Getting Linux and Mac working just as well as their PC versions is another one of our top priorities. It's important to realize that because we're using Unity our hands are tied in a lot of ways here. If something runs great on Windows, but runs like crap on Linux - our options are pretty limited because all the workings are on Unity's side of the engine. In fact most of the time our best and only option is to turn that feature off on that platform. This isn't a great solution because you don't want to play a game with crippled graphics.
Mac users account for around 3% of our purchases and 2% of our online players. To us that means that 33% of those players either can't start the game or aren't enjoying the performance of it. We're aware that some mac users can't play the game and this is one of our top priorities.
Linux users account for 0.4% of our sales and 0.2% of our online players. Similarly to Mac, we're losing half the users somewhere - we have work to do here.
Defense is something we talk about a lot internally. We have a lot of offense.. weapons, grenades, explosives. The only defense we have right now are doors and spikey fence. It's obvious that there's a gap here that needs filling. Especially when defending unoccupied homes.
When developing this gap we need to keep in mind that people are crafty and will find a way to work around it. They'll build stairs over a fence. They'll put a sleeping bag outside the base so when they die they can respawn there, pick up their weapons and carry on. We want to avoid adding systems to dissuade these types of behavior. If anything they should be rewarded - because they're finding their own solutions to problems. We want to find solutions that allow the defending players to find innovative solutions to attacks. Ideally solutions that don't involve putting a million doors in your house, or building a maze around it.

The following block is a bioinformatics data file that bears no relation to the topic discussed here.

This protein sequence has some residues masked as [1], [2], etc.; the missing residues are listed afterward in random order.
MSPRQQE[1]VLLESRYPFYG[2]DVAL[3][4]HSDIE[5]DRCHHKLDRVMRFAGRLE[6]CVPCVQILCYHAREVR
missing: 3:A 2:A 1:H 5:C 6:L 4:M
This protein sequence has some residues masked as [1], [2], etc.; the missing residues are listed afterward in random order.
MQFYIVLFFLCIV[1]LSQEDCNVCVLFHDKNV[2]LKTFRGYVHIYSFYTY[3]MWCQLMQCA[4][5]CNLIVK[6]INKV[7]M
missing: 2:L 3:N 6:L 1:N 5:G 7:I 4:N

One of the most requested features, with 575 votes on trello is shared door access. This is a no brainer for us and reveals that people really want to play with their friends. They want their friends to share their house. They want to work with their friends to defend their house.
Helping people to find, recognize and work with their friends is something we try to weigh into every decision we make. For example - if you and a friend are building a house together.. who controls the house? Should just the builder of a wall be able to rip it down easily - or all of his friends too? If we help people cooperate better - maybe there will be less murders.
Helk was meant to remove Zombies before we released on Steam. That never happened. The sooner we remove them the less people will miss them.
We don't know whether we're actually going to have to replace them further down the line. It's not something we want to rush into. Reskinning them so they're 'mutants' instead of 'zombies' goes against the whole point of removing them in the first place (which is: we're not a dayz clone anymore).
A console release isn't out of the question. But it's not something we're going to be dedicating lots of time to right now.
We skipped this completely on the first run at the player model because we just wanted something that worked. Customizable faces, beards, hair is something we're in early talks about. It's not as huge priority as other stuff on this list - but it's something we're basing decisions on.